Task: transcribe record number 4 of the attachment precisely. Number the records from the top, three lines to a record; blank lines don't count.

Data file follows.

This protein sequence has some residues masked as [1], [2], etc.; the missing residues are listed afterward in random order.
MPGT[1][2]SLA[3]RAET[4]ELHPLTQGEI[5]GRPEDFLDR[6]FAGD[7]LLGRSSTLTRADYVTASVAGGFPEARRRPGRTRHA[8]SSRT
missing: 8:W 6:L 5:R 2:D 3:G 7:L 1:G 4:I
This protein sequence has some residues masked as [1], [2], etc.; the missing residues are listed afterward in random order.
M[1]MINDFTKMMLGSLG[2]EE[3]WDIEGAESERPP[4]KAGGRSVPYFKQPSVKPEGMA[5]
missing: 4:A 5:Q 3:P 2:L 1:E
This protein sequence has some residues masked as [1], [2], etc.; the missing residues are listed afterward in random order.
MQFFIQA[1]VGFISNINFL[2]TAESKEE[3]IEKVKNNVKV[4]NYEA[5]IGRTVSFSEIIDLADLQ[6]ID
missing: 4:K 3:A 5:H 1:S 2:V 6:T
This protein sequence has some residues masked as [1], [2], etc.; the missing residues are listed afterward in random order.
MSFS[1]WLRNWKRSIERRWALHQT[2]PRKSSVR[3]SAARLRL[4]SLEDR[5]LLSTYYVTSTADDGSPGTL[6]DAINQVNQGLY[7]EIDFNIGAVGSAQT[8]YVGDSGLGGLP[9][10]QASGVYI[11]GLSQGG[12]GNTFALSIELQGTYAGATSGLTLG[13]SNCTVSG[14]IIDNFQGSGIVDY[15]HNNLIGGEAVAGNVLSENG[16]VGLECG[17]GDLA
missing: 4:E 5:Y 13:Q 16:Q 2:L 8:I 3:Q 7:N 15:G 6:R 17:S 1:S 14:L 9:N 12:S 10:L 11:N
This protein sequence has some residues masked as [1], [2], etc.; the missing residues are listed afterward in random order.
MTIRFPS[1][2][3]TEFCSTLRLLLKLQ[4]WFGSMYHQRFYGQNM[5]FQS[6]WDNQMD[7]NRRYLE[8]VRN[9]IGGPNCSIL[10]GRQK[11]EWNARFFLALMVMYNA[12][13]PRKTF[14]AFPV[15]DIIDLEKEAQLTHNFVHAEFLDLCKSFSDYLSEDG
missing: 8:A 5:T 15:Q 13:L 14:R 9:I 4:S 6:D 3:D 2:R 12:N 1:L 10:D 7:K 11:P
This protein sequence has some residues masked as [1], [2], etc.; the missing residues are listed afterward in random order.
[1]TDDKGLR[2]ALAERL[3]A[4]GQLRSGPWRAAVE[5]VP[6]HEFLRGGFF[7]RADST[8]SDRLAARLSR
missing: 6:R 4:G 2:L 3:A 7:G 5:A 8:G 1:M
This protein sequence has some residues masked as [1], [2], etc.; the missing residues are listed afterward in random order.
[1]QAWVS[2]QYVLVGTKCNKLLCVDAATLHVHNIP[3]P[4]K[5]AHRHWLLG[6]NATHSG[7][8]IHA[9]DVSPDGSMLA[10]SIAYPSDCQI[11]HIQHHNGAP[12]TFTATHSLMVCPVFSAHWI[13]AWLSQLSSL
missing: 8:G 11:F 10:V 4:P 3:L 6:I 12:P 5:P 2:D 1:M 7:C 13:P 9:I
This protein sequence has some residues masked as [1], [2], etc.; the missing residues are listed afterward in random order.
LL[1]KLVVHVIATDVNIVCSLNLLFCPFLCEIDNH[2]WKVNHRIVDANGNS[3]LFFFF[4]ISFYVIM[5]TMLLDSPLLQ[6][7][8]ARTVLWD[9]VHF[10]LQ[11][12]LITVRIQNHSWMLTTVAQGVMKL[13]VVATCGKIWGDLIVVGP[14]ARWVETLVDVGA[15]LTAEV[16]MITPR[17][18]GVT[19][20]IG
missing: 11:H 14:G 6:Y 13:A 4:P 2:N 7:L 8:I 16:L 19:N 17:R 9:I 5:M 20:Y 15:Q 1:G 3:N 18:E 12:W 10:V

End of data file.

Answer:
This protein sequence has some residues masked as [1], [2], etc.; the missing residues are listed afterward in random order.
MSFS[1]WLRNWKRSIERRWALHQT[2]PRKSSVR[3]SAARLRL[4]SLEDR[5]LLSTYYVTSTADDGSPGTL[6]DAINQVNQGLY[7]EIDFNIGAVGSAQT[8]YVGDSGLGGLP[9][10]QASGVYI[11]GLSQGG[12]GNTFALSIELQGTYAGATSGLTLG[13]SNCTVSG[14]IIDNFQGSGIVDY[15]HNNLIGGEAVAGNVLSENG[16]VGLECG[17]GDLA
missing: 4:E 5:Y 13:Q 16:Q 2:L 8:I 3:Q 7:N 15:G 6:R 17:S 1:S 14:L 9:N 12:S 10:L 11:N